Virginia’s capital shines in the culinary spotlight
When dedicated traveling foodies research other cities, we’re not looking for museums and monuments—we comb the internet and shake down friends for the latest information on dining hot spots. That’s what led me to Richmond—along with a companion, Nycci Nellis, who co-hosts the weekly show Foodie & the Beast on Federal News Radio—for a dine-a-palooza, hitting more than 20 restaurants, bakeries and libation dispensaries in 2½ days to develop a list of places that epitomize why Richmond has blossomed into one of the best dining destinations in the country.
Follow my strategy: Input the places you’d like to try on a Google map, create efficient itineraries that avoid zigzagging, and leave the D.C. area at 10 a.m. to avoid I-95 rush hour anxiety, which gets you into Richmond just in time for—lunch!
Here is my list, categorized by mealtimes. (Many of the places listed for lunch or dinner are open for both meals.)
In Richmond’s Manchester neighborhood, restaurateur Anthony “A.J.” Brewer opened Brewers Waffles, a waffle and milkshake shop and art gallery, last July. You can build your own, ordering a traditional, vegan or cornbread waffle base, then adding sweet or savory toppings and sauces. If you don’t like making decisions, opt for one of the signature combinations, all named after local elementary schools. Try The Overby, a traditional waffle topped with scrambled eggs and bacon, plus your choice of cheese or hollandaise sauce. No phone scrolling necessary while waiting for your waffle to be made—pass the time perusing the gallery’s exhibits.
The original Perly’s Delicatessen Restaurant closed in 2013 after being a downtown Richmond institution for over half a century. It reopened at the same location under new ownership in 2014 with a revamped menu. The breakfast and brunch menu is available until 3 p.m. Look for matzo brei (a fried matzo and egg dish), corned beef hash and eggs, smoked fish, schmears and killer chocolate babka (but no pork products). We kvelled over Schnitzel Perlstein, an enormous crispy breaded veal cutlet topped with two sunny-side up eggs, smoked trout, capers and pickled red onions served with a side of potato salad.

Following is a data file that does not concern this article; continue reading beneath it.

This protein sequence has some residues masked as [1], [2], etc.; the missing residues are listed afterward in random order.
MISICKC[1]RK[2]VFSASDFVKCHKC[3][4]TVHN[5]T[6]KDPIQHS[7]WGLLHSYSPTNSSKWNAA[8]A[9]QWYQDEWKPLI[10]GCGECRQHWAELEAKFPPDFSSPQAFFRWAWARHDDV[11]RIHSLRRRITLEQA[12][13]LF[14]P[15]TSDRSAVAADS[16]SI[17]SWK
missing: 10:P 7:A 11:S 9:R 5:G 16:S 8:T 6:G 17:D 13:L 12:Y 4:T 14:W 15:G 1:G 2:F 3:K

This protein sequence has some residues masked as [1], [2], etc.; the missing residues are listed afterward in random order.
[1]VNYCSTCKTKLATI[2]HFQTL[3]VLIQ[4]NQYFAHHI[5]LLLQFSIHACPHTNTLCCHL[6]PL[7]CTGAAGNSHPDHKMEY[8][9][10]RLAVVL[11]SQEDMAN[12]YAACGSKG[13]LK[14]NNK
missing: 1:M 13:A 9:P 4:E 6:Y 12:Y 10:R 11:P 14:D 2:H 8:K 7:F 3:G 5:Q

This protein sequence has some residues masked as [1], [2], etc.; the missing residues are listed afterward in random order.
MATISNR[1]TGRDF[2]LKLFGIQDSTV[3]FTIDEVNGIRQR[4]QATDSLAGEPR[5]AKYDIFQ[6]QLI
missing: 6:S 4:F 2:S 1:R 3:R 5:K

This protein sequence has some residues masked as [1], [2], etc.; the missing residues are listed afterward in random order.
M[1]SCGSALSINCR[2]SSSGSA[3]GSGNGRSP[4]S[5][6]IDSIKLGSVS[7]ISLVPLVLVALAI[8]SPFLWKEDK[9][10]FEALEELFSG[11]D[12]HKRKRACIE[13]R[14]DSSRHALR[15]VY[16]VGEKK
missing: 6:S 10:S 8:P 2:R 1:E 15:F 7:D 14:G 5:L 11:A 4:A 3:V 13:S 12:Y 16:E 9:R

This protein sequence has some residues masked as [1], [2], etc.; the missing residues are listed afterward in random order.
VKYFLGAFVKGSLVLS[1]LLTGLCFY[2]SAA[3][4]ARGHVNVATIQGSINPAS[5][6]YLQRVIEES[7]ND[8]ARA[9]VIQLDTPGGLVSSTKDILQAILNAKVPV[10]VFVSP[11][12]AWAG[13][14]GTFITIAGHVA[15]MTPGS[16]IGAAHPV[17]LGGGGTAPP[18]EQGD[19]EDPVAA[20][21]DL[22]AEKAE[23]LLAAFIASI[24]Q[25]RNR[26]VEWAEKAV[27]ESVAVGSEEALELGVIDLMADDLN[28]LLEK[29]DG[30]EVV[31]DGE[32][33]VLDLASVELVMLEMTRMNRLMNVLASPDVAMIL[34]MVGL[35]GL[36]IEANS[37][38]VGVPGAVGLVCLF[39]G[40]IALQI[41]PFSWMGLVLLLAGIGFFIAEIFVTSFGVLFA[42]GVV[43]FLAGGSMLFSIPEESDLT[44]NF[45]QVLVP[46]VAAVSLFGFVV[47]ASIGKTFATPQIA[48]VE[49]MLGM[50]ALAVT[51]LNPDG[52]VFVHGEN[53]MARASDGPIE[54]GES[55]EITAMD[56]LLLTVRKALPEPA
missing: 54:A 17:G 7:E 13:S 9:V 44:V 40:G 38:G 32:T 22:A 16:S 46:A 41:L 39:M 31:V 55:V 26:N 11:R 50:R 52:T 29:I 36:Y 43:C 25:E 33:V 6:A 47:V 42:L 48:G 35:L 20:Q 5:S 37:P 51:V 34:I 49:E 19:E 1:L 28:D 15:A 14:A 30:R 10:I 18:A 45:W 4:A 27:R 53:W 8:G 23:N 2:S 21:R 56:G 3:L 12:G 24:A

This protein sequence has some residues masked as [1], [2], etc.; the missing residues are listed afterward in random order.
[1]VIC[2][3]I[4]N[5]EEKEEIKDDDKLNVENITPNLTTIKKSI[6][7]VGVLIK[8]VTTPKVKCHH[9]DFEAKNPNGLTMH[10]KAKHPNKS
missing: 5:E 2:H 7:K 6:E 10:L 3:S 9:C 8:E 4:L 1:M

Husband-and-wife owners Chris Fultz (he’s the pitmaster) and Alex Graf left careers in architecture and opened ZZQ Texas Craft Barbeque, named after the band ZZ Top, in the Scott’s Addition neighborhood in 2018. People line up here for good reason—this barbecue is among the best barbecue you’ll find anywhere. Meats, sold by the pound in a cafeterialike line, are smoked in a 1,000-gallon smoker with white oak. Create your own combo by asking the slicers for some brisket, a sausage link, a pork rib, turkey breast and some pulled pork shoulder, then saying yes to the proffered pickle slices and pickled red onions, and getting a side of jalapeno mac ’n’ cheese and some red cabbage and pineapple slaw.
About 20 minutes south of downtown but worth the trip is The Original Ronnie’s Barbecue in Varina, where owner and pitmaster Ronnie Logan turns out a mean rack of pork ribs from the smoker he lovingly calls Big Red. Take note: The much-ballyhooed mac ’n’ cheese is only served here on Sundays.
Get to Mama J’s in Jackson Ward before it opens at 11 a.m., unless you like waiting in line. Chef and owner Velma Johnson left a 17-year career as a deputy sheriff in 1999 to become a caterer and then a restaurateur in 2009, when she opened Mama J’s with her son Lester. The fried chicken and fried catfish are so alluring we order both, plus sides of collard greens and candied yams. Last year, Mama J’s was nominated for a James Beard Foundation award for Outstanding Service.
Husband-and-wife Everardo Fonseca and Karina Benavides opened their third restaurant, Abuelita’s, in Richmond’s Southside neighborhood in 2018. The menu is simple—you can choose from eight guisos, homestyle stews from their native Mexico that change daily. Sides include rice, black beans, refried beans and fresh corn tortillas. The grande platter (two guisos, black beans, rice and fresh corn tortillas) is a steal at $9.99. Recent guisos have included pork with cactus, menudo (tripe soup), and chicken with mushrooms.